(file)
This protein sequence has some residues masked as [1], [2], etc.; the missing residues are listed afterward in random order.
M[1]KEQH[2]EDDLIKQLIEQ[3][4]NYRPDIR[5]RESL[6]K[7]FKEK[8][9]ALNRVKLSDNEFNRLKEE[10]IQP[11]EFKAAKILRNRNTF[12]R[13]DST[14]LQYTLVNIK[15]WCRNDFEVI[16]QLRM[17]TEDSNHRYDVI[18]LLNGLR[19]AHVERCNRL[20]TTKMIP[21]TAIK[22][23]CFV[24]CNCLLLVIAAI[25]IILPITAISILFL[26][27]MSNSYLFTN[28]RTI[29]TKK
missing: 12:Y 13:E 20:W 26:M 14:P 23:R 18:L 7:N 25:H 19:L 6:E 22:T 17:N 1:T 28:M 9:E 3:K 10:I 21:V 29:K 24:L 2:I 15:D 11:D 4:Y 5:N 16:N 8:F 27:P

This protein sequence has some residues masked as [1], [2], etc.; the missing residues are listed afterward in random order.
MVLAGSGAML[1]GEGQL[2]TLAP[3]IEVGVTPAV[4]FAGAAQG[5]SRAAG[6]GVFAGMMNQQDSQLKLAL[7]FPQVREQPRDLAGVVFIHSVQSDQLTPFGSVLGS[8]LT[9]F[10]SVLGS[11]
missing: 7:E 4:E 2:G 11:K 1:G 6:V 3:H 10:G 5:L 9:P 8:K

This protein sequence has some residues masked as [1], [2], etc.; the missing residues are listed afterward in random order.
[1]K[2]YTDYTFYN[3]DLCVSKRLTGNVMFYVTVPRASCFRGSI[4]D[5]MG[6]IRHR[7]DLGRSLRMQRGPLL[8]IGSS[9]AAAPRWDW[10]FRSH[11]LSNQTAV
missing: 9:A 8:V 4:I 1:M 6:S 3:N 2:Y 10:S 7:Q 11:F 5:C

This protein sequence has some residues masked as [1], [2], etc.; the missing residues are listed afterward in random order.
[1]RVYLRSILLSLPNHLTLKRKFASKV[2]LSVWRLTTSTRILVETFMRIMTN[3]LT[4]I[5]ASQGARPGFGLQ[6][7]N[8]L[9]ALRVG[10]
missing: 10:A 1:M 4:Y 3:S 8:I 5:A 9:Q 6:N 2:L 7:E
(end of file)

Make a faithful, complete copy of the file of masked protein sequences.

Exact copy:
This protein sequence has some residues masked as [1], [2], etc.; the missing residues are listed afterward in random order.
M[1]KEQH[2]EDDLIKQLIEQ[3][4]NYRPDIR[5]RESL[6]K[7]FKEK[8][9]ALNRVKLSDNEFNRLKEE[10]IQP[11]EFKAAKILRNRNTF[12]R[13]DST[14]LQYTLVNIK[15]WCRNDFEVI[16]QLRM[17]TEDSNHRYDVI[18]LLNGLR[19]AHVERCNRL[20]TTKMIP[21]TAIK[22][23]CFV[24]CNCLLLVIAAI[25]IILPITAISILFL[26][27]MSNSYLFTN[28]RTI[29]TKK
missing: 12:Y 13:E 20:W 26:M 14:P 23:R 18:L 7:N 25:H 19:L 6:E 22:T 17:N 1:T 28:M 9:E 3:K 10:I 21:V 29:K 24:L 2:I 15:D 11:D 4:Y 5:N 16:N 8:F 27:P

This protein sequence has some residues masked as [1], [2], etc.; the missing residues are listed afterward in random order.
MVLAGSGAML[1]GEGQL[2]TLAP[3]IEVGVTPAV[4]FAGAAQG[5]SRAAG[6]GVFAGMMNQQDSQLKLAL[7]FPQVREQPRDLAGVVFIHSVQSDQLTPFGSVLGS[8]LT[9]F[10]SVLGS[11]
missing: 7:E 4:E 2:G 11:K 1:G 6:V 3:H 10:G 5:L 9:P 8:K

This protein sequence has some residues masked as [1], [2], etc.; the missing residues are listed afterward in random order.
[1]K[2]YTDYTFYN[3]DLCVSKRLTGNVMFYVTVPRASCFRGSI[4]D[5]MG[6]IRHR[7]DLGRSLRMQRGPLL[8]IGSS[9]AAAPRWDW[10]FRSH[11]LSNQTAV
missing: 9:A 8:V 4:I 1:M 6:S 3:N 2:Y 10:S 7:Q 11:F 5:C

This protein sequence has some residues masked as [1], [2], etc.; the missing residues are listed afterward in random order.
[1]RVYLRSILLSLPNHLTLKRKFASKV[2]LSVWRLTTSTRILVETFMRIMTN[3]LT[4]I[5]ASQGARPGFGLQ[6][7]N[8]L[9]ALRVG[10]
missing: 10:A 1:M 4:Y 3:S 8:I 5:A 9:Q 6:N 2:L 7:E